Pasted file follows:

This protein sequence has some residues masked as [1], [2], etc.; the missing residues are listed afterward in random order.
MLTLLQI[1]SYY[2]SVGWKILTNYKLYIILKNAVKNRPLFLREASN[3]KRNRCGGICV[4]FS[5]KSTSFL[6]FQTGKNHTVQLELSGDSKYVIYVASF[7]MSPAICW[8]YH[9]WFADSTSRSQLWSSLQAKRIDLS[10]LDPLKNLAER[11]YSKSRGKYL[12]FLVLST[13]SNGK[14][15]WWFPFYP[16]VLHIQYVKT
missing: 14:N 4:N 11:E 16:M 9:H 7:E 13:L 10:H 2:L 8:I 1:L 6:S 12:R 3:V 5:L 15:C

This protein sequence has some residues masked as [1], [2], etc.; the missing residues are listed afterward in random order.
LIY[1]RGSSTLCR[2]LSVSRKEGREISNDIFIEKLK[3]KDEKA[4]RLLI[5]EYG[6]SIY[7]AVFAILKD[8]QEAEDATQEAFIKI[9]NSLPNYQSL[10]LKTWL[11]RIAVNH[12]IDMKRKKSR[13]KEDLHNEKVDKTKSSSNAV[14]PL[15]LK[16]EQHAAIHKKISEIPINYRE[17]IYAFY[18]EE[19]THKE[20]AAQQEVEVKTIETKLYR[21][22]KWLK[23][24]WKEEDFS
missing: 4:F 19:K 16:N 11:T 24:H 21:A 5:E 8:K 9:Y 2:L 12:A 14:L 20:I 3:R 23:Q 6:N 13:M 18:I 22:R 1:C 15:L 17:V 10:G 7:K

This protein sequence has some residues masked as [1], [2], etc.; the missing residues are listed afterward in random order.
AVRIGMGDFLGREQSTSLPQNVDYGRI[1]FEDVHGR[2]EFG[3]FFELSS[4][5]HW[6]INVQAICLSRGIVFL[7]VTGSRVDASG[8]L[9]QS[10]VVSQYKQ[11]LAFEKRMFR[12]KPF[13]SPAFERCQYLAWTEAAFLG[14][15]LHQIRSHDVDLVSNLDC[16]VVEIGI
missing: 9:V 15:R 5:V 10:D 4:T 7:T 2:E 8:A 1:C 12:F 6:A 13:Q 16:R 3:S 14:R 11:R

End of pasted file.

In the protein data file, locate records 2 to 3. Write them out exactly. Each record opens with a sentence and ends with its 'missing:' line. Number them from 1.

This protein sequence has some residues masked as [1], [2], etc.; the missing residues are listed afterward in random order.
LIY[1]RGSSTLCR[2]LSVSRKEGREISNDIFIEKLK[3]KDEKA[4]RLLI[5]EYG[6]SIY[7]AVFAILKD[8]QEAEDATQEAFIKI[9]NSLPNYQSL[10]LKTWL[11]RIAVNH[12]IDMKRKKSR[13]KEDLHNEKVDKTKSSSNAV[14]PL[15]LK[16]EQHAAIHKKISEIPINYRE[17]IYAFY[18]EE[19]THKE[20]AAQQEVEVKTIETKLYR[21][22]KWLK[23][24]WKEEDFS
missing: 4:F 19:K 16:N 11:T 24:H 21:A 5:E 8:K 9:Y 2:L 12:A 14:L 20:I 3:R 23:Q 6:N 13:M 18:I 22:R 1:C 15:L 17:V 10:G 7:K

This protein sequence has some residues masked as [1], [2], etc.; the missing residues are listed afterward in random order.
AVRIGMGDFLGREQSTSLPQNVDYGRI[1]FEDVHGR[2]EFG[3]FFELSS[4][5]HW[6]INVQAICLSRGIVFL[7]VTGSRVDASG[8]L[9]QS[10]VVSQYKQ[11]LAFEKRMFR[12]KPF[13]SPAFERCQYLAWTEAAFLG[14][15]LHQIRSHDVDLVSNLDC[16]VVEIGI
missing: 9:V 15:R 5:V 10:D 4:T 7:T 2:E 8:A 1:C 12:F 6:A 13:Q 16:R 3:S 14:R 11:R